Styrofoam/Texas Chainsaw Massacre Boogie


Yep, more pub rock Americana. This release managed to slip below everyone’s radar. I did listen to for the first time recently and, well I cant really think of anything good or bad about it. Sean or Shaun Tyler had been in Ducks Deluxe who almost rivalled the Feelgoods in the good rockin stakes for a while. Unfortunately they all looked like builders rather than gangsters. A great live band but not a great recording band, the Ducks had splintered and Tyler had formed his gang. Already they were out of date.


Lew Lewis and his Band

Boogie on the Street/ Caravan Man


Stiff was showing it’s true colours here. Feelgood’s manager Chris Fenwick had helped set up Stiff. Lew Lewis was from the same pool as the Feelgoods and, of course had been in Eddie and the Hot Rods for a while. The cream of Canvey Island/Southend convened to back one of their own, in fact Lee Brilleaux is on guitar. Lewis is a pretty good harp player but then again most harp players who treat the instrument seriously are. The result is a perfectly acceptable slice of Chicago/Canvey blues.


That’s the first five releases on Stiff. With the possible exception of The Roogalator it’s pretty much a collection of boozing mates of the label owners. There was a lot of mix and match going on here, Lowe would work with the Feelgoods, Larry Wallis would become a writer/producer in his own right. As new artists came along they would become part of the pick and mix community. Rumour’s drummer Steve Golding would end up playing with Elvis Costello on Watching the Detectives, Lowe would play on Wreckless Eric’s first single (with Golding on drums again) and so on.


At this point the Stiff catalogue was pretty hopeless, a collection of pub rockers who might fill a pub but on record were shown to be pretty derivative. After all these years there’s a charm to all the recordings, at least its real musicians playing together. The main selling point of these tracks however is almost entirely their naive nostalgia appeal, Lowe showed a certain promise but no one was going to wait with baited breath for another record by Lew Lewis (just as well, he was about to descent into a nightmare drugs/mental health/ crime nightmare which hopefully he has now left behind him).In a couple of years Lowe had formed a reputation for his skills and the rest had disappeared.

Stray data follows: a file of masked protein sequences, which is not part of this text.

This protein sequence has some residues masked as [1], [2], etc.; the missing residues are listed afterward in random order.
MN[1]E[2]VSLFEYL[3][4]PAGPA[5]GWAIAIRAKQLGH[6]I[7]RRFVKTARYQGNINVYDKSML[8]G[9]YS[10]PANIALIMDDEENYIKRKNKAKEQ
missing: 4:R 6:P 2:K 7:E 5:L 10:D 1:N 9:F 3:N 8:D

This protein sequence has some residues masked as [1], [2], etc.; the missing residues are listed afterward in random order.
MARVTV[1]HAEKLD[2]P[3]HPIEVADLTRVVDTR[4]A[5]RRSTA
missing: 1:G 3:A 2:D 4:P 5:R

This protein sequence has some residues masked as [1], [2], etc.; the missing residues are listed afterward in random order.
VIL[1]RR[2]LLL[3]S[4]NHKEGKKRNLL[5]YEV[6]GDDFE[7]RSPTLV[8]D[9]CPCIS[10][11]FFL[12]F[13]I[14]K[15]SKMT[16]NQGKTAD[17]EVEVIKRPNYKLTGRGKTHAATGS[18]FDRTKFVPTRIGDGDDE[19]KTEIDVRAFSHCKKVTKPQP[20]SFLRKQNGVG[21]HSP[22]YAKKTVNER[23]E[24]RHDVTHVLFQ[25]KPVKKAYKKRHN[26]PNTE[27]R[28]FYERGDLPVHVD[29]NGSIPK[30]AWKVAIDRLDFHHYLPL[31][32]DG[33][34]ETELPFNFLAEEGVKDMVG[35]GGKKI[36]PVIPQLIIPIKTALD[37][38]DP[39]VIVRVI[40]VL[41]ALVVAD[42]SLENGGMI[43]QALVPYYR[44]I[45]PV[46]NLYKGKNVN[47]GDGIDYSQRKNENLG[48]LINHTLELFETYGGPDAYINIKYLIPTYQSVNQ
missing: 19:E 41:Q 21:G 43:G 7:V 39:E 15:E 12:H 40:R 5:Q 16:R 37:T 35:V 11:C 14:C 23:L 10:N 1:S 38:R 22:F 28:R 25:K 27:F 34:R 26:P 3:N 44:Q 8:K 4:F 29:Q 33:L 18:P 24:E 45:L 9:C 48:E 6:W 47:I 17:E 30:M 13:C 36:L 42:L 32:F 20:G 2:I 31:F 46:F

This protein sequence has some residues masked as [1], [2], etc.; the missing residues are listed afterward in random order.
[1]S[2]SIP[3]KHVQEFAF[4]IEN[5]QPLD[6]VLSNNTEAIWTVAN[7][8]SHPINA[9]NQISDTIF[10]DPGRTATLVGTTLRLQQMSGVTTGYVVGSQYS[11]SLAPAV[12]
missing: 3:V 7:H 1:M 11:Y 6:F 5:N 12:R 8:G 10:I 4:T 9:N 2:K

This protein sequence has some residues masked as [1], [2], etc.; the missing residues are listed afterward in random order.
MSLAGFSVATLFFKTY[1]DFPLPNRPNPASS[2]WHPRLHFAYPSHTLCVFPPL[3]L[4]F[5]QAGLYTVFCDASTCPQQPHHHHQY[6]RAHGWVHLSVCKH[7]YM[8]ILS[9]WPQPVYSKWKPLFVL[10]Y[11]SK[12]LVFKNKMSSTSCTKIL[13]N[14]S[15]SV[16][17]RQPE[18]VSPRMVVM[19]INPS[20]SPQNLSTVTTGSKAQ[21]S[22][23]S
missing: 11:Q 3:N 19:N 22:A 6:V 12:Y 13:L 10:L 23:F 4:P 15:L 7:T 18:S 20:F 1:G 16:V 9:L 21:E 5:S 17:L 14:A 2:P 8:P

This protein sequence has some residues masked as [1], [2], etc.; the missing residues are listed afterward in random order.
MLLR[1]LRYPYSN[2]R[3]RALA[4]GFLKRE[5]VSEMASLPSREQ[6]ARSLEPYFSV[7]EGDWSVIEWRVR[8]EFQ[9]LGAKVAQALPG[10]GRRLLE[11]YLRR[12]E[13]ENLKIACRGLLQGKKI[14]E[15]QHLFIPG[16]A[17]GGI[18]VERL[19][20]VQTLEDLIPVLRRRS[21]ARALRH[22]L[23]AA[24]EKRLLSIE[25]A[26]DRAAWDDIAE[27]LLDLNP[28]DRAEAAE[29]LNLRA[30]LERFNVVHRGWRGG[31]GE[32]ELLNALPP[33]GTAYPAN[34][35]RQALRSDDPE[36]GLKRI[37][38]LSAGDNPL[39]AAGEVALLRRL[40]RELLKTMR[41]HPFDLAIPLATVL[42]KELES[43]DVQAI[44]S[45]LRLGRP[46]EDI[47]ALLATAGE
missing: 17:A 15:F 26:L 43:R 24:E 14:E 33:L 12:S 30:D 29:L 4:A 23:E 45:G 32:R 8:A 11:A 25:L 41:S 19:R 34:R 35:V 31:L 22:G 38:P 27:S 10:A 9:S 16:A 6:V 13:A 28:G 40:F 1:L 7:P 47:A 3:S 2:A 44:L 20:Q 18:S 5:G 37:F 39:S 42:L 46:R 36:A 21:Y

The next release on Stiff was New Rose by the Dammed. A great record and the first British punk single. Produced by no less than Nick Lowe himself. Punk seemed to nudge Stiff onto some new creative track, it wasn’t an easy ride but soon it would sign yet more pub rockers but this time it would be people with a genuine enduring talent.


Step forward Elvis Costello and Ian Dury..OK Wreckless Eric you can take a step forward too, you’re the young generation and you’ve got something to say

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2 Responses to If it ain’t Stiff..part 2

  1. Chris Adams says:

    Interesting. I bought a Stiff box set of 45 singles back in 1981 (in California). “Spoiling for a Fight” was not a bad track…the set also included the early punk singles and even one by Motorhead.


    • moulty58 says:

      Never heard it until a couple of minutes ago ( thanks YouTube). The Pink Fairies were pretty much punks with long hair , still much loved by aged London ‘ freaks’ . I think the Motörhead track was ‘leaving here’, it was still early days for them. The Stiff releases did get better, then they got worse again by the end of the 70’s. Thanks for commenting Chris, I bet that box set cost a bit in 1981.